Max Lucado is one of the most prominent pastors in the United States, if not the world. He’s not known as a fire-and-brimstone type of guy, nor as a risible Robert Tilton-style charlatan who claims he can heal you, if only you put aside a fair chunk of your paycheck and give it to him — I mean, God.
He hasn’t been hit by sex scandals like Jimmy Swaggart, Ted Haggard or Carl Lentz. He isn’t a figure that wades too far into the political tides. He simply believes the Bible’s view on marriage is still relevant, no matter what direction society moves.
When Lucado was invited to preach at Washington, D.C.’s National Cathedral, he didn’t speak on that subject; he preached on the Holy Spirit instead.
However, his very presence was enough for the left-wing mob to demand an apology.
Lo and behold, the mob got it.
According to The Christian Post, Lucado was invited to preach at a virtual service on Feb. 7 at the Episcopal Church’s Cathedral of Saint Peter and Paul, better known as the National Cathedral. Lucado isn’t an Episcopalian, but the head of the nondenominational Oak Hills Church in San Antonio.
While the Episcopal Church in America is known for its liberal policies on homosexuality and same-sex marriage, Lucado isn’t outside of the Christian mainstream. His most controversial remarks on the subject, in a 2004 piece that’s cited ad nauseam by his opponents, invoked the slippery slope argument to question if recognizing gay marriage would lead to “legalized polygamy and other deviations.”
“Who’s to say that one man can’t marry five women? Or two men and two women? How about a commune marriage? Or a marriage between a daddy and a daughter, or a woman and giraffe? Don’t underestimate the evil bent of the human heart,” Lucado wrote.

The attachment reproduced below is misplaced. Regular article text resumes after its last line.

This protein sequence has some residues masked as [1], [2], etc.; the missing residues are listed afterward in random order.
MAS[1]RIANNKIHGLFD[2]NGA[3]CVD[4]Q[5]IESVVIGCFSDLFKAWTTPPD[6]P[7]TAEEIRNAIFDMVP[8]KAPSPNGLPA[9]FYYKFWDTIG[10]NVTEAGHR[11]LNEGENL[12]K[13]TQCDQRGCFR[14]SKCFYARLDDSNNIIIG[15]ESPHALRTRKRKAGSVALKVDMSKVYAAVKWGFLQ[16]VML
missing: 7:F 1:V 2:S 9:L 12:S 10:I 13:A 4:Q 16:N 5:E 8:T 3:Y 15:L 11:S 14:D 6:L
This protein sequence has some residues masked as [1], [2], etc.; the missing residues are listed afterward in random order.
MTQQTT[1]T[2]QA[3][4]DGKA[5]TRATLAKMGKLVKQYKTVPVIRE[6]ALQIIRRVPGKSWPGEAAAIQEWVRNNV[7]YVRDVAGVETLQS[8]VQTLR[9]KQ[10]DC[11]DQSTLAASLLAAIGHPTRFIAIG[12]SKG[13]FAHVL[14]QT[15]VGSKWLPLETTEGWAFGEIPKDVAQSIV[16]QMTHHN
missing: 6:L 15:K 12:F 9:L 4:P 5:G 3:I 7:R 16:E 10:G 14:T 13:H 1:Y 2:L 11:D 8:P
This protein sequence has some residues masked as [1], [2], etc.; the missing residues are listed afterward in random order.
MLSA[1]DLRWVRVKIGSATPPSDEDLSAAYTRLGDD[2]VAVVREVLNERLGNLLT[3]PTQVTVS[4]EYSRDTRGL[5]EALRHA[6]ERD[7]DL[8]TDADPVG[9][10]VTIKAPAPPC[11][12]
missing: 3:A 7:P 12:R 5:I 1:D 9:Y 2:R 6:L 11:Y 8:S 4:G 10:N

This piece came to wider attention in 2013 when Britney Spears was bashed for naming Lucado as her favorite author.
When the U.K. Independent reported on the story at the time, it called Lucado a “preacher with extreme views on gay rights.” It did note, a bit further down in the article, that Lucado’s stance had been qualified in his subsequent writings.
“Jesus loves his gay children. Nothing can separate us from the love of God. This includes homosexuality. He made them, came for them, and died for them,” Lucado wrote in 2011.
Aside from a 17-year-old piece that wasn’t outside the mainstream of Christian dialogue in the period before widespread recognition of gay marriage, you don’t see much cited when it comes to Lucado’s “extreme views on gay rights.” Furthermore, he wrote this piece only one year removed from a near-schism in the American Episcopal Church over the ordination of Gene Robinson, an openly gay bishop.
After a divided vote on whether to approve his elevation to bishop, according to The New York Times, another bishop said the church “divided itself for millions of Anglican Christians around the world, brothers and sisters who have pleaded with us to maintain the church’s traditional teaching on marriage and sexuality.”
That bishop, Robert Duncan, would eventually split from the church, but at the time he was one of the most prominent Episcopal prelates in the United States.
Times change, in other words. Lucado’s message on gay marriage has changed, as the Independent noted. When a petition called for Lucado to be disinvited, however, it mentioned only his 2004 remarks.
“To cite one example, in 2004 he wrote of his fears that homosexuality would lead to ‘legalized incest’ and likened same-sex marriage to incest and beastiality,” the petition read. “Fear-mongering and dehumanizing messages from powerful speakers like Lucado have been used to justify rollbacks of LGBTQ rights and to exclude LGBTQ people from civil protections and sacred rites. To our knowledge, Lucado has not publicly renounced these views.”
“Matthew Shepard’s remains were entrusted to the care of this cathedral,” the petition continued, referencing the gay college student who was killed in 1998 and was subsequently interred in the cathedral. “Inviting a man who preaches the kind of dangerous theology that promotes oppression of and violence toward the LGBTQ community does not honor that trust nor serve his memory.”